After a highly publicized failed attempt last year, ‘N Sync singer Lance Bass still hopes to go into space one day.
And if a group of Houston middle school students has any say, Bass will do it in “Lance’s Lab” while eating chicken strips with salsa, wearing stylish pants and T-shirts and listening to and recording music to fight motion sickness.
On Wednesday, Bass visited Ortiz Middle School as part of World Space Week, which commemorates the Oct. 4, 1957, launch of Sputnik 1, the first human-made satellite, and the Oct. 10, 1967, signing of a treaty that governs exploration and peaceful uses of space.
“Just stick with math and science and dream big,” Bass told nearly 40 students after hearing their proposal for “Lance’s Lab,” part of a national competition in conjunction with World Space Week, which takes place annually from Oct. 4-10. Bass was recruited to promote the importance of academics in preparation for space travel.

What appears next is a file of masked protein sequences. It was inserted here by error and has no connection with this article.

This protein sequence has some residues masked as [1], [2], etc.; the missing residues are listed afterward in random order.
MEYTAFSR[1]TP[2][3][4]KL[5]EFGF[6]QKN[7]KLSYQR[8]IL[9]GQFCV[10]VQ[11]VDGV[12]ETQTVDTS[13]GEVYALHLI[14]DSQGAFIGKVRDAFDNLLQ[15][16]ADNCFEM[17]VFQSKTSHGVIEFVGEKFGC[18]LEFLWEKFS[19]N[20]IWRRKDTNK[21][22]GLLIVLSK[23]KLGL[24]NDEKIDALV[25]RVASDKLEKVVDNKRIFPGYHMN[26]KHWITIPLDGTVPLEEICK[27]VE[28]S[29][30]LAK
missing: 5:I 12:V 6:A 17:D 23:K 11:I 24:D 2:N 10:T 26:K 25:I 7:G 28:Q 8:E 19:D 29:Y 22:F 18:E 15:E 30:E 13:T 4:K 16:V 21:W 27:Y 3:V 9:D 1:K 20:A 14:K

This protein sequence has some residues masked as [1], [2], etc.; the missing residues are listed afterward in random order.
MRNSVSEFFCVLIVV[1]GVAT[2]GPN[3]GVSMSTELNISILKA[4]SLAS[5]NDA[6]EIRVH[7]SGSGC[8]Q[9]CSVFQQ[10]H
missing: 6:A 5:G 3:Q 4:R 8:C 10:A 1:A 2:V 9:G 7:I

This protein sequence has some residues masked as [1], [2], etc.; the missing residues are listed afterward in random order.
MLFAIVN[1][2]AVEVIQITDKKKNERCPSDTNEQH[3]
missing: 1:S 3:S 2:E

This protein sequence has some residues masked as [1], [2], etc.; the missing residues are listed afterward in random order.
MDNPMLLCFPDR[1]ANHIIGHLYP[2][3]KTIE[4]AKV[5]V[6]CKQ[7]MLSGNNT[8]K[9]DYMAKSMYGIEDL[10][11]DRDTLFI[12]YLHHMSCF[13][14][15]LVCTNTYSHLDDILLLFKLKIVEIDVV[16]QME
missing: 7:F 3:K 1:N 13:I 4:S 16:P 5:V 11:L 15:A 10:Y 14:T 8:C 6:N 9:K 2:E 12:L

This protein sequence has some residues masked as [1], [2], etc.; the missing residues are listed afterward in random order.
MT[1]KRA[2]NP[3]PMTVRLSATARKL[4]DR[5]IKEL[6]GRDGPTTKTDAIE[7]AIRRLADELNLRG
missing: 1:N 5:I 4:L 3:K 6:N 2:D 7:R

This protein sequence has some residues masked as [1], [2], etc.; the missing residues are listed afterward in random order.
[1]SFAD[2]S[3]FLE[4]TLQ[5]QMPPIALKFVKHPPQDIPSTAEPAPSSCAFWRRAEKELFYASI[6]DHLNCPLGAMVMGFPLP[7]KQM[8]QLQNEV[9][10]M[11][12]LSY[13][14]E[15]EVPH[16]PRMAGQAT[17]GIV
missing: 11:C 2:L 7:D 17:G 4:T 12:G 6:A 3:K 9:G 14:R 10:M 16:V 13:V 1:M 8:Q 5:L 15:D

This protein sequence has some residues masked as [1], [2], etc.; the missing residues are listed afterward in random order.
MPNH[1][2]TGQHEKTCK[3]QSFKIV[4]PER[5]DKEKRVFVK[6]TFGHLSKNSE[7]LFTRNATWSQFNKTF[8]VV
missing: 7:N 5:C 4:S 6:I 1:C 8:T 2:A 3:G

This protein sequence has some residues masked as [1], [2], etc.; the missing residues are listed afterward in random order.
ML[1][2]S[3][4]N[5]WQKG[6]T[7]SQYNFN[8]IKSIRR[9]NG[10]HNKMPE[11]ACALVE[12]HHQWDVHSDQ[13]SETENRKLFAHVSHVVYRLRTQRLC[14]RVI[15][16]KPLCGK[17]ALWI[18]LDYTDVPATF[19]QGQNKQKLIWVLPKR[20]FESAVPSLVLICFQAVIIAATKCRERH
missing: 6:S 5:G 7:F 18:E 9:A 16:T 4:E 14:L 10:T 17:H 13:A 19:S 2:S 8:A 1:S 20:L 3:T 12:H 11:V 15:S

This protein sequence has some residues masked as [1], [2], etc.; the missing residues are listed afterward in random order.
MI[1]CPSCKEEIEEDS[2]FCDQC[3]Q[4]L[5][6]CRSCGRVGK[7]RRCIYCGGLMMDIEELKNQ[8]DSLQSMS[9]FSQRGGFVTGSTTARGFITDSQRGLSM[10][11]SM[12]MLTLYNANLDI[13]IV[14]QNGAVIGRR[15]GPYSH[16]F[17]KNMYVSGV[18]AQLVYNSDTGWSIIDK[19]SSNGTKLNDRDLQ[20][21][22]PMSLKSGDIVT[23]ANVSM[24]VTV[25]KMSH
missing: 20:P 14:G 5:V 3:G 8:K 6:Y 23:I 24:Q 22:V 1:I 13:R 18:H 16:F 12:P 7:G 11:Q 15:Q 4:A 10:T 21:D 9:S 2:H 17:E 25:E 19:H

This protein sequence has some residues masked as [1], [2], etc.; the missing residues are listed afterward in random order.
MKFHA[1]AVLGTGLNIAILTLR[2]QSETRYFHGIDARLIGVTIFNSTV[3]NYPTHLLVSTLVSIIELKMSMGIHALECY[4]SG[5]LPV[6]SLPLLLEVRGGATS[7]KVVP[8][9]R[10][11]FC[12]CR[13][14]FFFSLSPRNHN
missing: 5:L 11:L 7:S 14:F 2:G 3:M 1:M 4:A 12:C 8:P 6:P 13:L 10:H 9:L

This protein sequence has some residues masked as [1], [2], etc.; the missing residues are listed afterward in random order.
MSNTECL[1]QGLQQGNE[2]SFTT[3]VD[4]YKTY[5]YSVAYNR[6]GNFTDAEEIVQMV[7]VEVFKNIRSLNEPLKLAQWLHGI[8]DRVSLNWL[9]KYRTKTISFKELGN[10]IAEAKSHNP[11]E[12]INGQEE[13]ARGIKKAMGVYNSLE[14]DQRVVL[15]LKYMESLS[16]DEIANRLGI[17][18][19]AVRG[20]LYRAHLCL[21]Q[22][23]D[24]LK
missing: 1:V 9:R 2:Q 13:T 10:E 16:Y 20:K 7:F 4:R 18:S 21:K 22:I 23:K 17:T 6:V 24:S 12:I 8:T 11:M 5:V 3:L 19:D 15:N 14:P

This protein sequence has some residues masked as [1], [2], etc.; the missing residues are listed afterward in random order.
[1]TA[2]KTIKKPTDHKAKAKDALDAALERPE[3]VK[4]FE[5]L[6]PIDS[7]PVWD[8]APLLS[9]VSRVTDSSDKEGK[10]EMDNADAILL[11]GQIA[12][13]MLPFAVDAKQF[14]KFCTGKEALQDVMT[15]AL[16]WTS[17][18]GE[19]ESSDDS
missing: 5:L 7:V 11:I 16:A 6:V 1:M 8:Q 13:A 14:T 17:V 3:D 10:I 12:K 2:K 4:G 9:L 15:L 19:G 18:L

The 24-year-old also discussed the training he underwent while trying to secure a ride on a Russian Soyuz spacecraft to the international space station.
He would have been the youngest person ever in space, but had to cancel his plans to fly last October after failing to raise the estimated $20 million fare. A year ago, he trained at NASA’s Johnson Space Center in Houston.
“The training is very difficult, very physical,” Bass said. “There is also a lot of psychological training.”
One student asked whether Bass feared being abducted by aliens if he went to space.
“I’m not scared of any aliens,” he responded as students burst into laughter. “If there are aliens, I think they’ll be friendly.”